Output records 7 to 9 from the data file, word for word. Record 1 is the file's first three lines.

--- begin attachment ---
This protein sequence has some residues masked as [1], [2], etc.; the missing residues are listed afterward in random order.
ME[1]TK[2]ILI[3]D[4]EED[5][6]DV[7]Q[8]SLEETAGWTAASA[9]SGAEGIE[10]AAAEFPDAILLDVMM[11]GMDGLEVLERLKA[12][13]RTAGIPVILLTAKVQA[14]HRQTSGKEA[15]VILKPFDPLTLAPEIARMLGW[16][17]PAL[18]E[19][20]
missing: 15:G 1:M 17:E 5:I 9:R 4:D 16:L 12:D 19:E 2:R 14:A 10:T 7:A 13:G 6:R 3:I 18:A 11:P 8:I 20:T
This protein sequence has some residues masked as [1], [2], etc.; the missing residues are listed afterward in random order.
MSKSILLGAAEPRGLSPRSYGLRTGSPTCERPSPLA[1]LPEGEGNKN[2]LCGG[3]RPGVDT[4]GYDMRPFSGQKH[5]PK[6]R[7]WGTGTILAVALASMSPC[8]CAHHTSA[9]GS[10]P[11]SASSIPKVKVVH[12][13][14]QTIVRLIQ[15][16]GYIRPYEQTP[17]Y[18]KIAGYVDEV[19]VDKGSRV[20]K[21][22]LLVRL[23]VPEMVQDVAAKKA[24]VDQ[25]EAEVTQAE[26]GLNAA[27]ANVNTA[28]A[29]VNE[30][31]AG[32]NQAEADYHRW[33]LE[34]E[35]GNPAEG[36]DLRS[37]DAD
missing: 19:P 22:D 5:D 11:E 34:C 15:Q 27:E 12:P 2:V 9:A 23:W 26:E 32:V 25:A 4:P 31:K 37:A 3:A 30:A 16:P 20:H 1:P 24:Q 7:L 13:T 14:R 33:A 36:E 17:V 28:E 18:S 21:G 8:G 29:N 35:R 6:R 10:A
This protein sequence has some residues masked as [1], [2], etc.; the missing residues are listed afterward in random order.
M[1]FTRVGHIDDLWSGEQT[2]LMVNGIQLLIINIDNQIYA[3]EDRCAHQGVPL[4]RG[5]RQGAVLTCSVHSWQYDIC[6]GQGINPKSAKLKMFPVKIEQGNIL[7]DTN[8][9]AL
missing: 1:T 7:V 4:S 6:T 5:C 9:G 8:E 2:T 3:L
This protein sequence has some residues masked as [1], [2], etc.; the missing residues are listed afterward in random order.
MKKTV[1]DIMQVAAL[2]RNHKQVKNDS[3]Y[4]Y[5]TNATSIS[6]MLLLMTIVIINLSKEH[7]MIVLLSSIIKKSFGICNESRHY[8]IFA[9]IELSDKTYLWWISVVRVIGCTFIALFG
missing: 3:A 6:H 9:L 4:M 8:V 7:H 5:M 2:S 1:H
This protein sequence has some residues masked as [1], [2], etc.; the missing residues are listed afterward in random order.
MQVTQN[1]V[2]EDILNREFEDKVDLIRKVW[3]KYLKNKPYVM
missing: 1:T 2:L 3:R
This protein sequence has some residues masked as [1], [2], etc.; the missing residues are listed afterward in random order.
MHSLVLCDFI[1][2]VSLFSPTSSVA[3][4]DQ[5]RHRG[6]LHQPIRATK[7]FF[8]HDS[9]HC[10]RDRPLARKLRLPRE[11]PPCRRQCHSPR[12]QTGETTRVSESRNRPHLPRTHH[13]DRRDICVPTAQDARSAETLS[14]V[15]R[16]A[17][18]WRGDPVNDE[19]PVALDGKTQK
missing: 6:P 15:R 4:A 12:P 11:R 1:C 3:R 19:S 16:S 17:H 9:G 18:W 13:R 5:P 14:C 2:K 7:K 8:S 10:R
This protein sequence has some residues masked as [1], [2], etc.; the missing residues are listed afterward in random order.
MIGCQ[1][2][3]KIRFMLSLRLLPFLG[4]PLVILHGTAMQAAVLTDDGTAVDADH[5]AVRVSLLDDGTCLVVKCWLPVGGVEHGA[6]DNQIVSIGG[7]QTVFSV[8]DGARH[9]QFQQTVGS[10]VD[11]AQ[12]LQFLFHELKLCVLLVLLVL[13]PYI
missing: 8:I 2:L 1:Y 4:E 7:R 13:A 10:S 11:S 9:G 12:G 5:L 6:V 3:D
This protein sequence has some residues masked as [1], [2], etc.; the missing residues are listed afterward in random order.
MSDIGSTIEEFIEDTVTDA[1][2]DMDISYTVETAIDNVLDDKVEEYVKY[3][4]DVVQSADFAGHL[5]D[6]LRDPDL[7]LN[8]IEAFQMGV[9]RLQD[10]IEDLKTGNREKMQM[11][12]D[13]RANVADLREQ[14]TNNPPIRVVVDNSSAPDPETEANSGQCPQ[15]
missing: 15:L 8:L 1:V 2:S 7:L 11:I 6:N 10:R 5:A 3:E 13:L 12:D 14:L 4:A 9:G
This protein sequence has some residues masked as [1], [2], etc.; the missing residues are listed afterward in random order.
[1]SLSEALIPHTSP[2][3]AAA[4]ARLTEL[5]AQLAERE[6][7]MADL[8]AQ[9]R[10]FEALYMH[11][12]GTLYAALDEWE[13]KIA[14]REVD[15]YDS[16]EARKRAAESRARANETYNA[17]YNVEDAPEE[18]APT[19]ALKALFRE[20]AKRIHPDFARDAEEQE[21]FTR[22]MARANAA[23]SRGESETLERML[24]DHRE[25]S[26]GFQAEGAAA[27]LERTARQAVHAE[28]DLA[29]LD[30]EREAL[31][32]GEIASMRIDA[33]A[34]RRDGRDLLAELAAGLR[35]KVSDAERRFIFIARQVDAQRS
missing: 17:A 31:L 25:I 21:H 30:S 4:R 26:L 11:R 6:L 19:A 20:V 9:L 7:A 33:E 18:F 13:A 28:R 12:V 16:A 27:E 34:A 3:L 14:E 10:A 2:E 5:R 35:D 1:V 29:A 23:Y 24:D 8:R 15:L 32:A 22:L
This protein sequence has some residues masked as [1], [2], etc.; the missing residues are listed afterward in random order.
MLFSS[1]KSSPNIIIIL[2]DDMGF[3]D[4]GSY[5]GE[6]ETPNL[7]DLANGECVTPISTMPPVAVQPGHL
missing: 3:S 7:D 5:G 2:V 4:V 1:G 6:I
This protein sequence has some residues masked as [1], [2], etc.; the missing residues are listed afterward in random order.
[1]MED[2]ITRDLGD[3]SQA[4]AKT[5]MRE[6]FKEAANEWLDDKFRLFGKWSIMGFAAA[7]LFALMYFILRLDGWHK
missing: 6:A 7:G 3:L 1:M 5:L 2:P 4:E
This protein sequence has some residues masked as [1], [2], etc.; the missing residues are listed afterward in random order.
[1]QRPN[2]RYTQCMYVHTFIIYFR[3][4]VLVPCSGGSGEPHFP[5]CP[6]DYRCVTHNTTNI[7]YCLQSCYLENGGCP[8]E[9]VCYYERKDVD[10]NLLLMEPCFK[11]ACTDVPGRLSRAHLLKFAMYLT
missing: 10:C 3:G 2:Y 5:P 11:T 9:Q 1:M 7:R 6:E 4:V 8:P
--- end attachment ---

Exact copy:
This protein sequence has some residues masked as [1], [2], etc.; the missing residues are listed afterward in random order.
MIGCQ[1][2][3]KIRFMLSLRLLPFLG[4]PLVILHGTAMQAAVLTDDGTAVDADH[5]AVRVSLLDDGTCLVVKCWLPVGGVEHGA[6]DNQIVSIGG[7]QTVFSV[8]DGARH[9]QFQQTVGS[10]VD[11]AQ[12]LQFLFHELKLCVLLVLLVL[13]PYI
missing: 8:I 2:L 1:Y 4:E 7:R 13:A 10:S 11:S 9:G 12:G 5:L 6:V 3:D
This protein sequence has some residues masked as [1], [2], etc.; the missing residues are listed afterward in random order.
MSDIGSTIEEFIEDTVTDA[1][2]DMDISYTVETAIDNVLDDKVEEYVKY[3][4]DVVQSADFAGHL[5]D[6]LRDPDL[7]LN[8]IEAFQMGV[9]RLQD[10]IEDLKTGNREKMQM[11][12]D[13]RANVADLREQ[14]TNNPPIRVVVDNSSAPDPETEANSGQCPQ[15]
missing: 15:L 8:L 1:V 2:S 7:L 11:I 6:N 10:R 5:A 3:E 13:L 12:D 14:L 4:A 9:G
This protein sequence has some residues masked as [1], [2], etc.; the missing residues are listed afterward in random order.
[1]SLSEALIPHTSP[2][3]AAA[4]ARLTEL[5]AQLAERE[6][7]MADL[8]AQ[9]R[10]FEALYMH[11][12]GTLYAALDEWE[13]KIA[14]REVD[15]YDS[16]EARKRAAESRARANETYNA[17]YNVEDAPEE[18]APT[19]ALKALFRE[20]AKRIHPDFARDAEEQE[21]FTR[22]MARANAA[23]SRGESETLERML[24]DHRE[25]S[26]GFQAEGAAA[27]LERTARQAVHAE[28]DLA[29]LD[30]EREAL[31][32]GEIASMRIDA[33]A[34]RRDGRDLLAELAAGLR[35]KVSDAERRFIFIARQVDAQRS
missing: 17:A 31:L 25:I 21:H 30:S 4:R 26:L 11:R 6:L 19:A 20:V 9:L 7:A 33:E 18:F 13:A 28:R 12:V 16:A 27:E 34:A 3:L 14:E 10:A 2:E 5:R 35:D 1:V 29:A 23:Y 24:D 8:R 15:L 32:A 22:L